The current research was conducted both to add to the literature on correlates of habits( 21 , 22 ) and to understand the influences on habit in regard to vegetable parenting practices with an eye towards designing a parenting habit change programme. As a partial validation of our measurement procedures, we hypothesized that the primary correlate of each habit variable would be the measure of the corresponding parenting practice. In addition, an exploratory analysis was conducted of a data set reporting a Model of Goal Directed Behavior correlating with vegetable parenting practices( 8 , 10 ). This is the first study to identify correlates of parenting practice habits.

Methods

Methods have been presented in detail elsewhere( 8 , 10 ).

Sample recruitment

An Internet survey was announced in a Children’s Nutrition Research Center newsletter distributed to 25 000 recipients; fliers were posted on participant volunteer billboards around the Texas Medical Center, public libraries and YMCAs. We also sent personal emails to the Children’s Nutrition Research Center list of volunteers, and listed the study on the Baylor College of Medicine volunteer website. Inclusionary criteria were being a parent of a pre-school child (3–5 years old), able to read and write English, and having the child spend most of the time with that caregiver. About 409 registrants entered the data collection website and provided informed consent. Three hundred and seven met inclusionary and exclusionary criteria and provided complete data. Access to the Internet survey implied access to both a computer and an Internet connection. Given the low-risk nature of the study, selecting the ‘participate’ button in the survey was taken as evidence of consent. The Institutional Review Board of the Baylor College of Medicine reviewed and approved the research protocol.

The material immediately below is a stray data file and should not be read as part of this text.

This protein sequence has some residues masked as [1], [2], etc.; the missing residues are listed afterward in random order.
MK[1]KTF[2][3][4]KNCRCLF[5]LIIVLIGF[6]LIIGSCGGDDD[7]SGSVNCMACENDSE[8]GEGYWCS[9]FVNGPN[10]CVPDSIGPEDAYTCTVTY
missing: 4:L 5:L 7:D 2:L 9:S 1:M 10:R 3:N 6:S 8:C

Measures

Items (n 220) were generated to assess Model of Goal Directed Behavior constructs using qualitative interviews( 11 ). Factor analysis was used to identify subscales( 8 , 10 ), which were bivariately correlated with parenting practices scales to assess validity.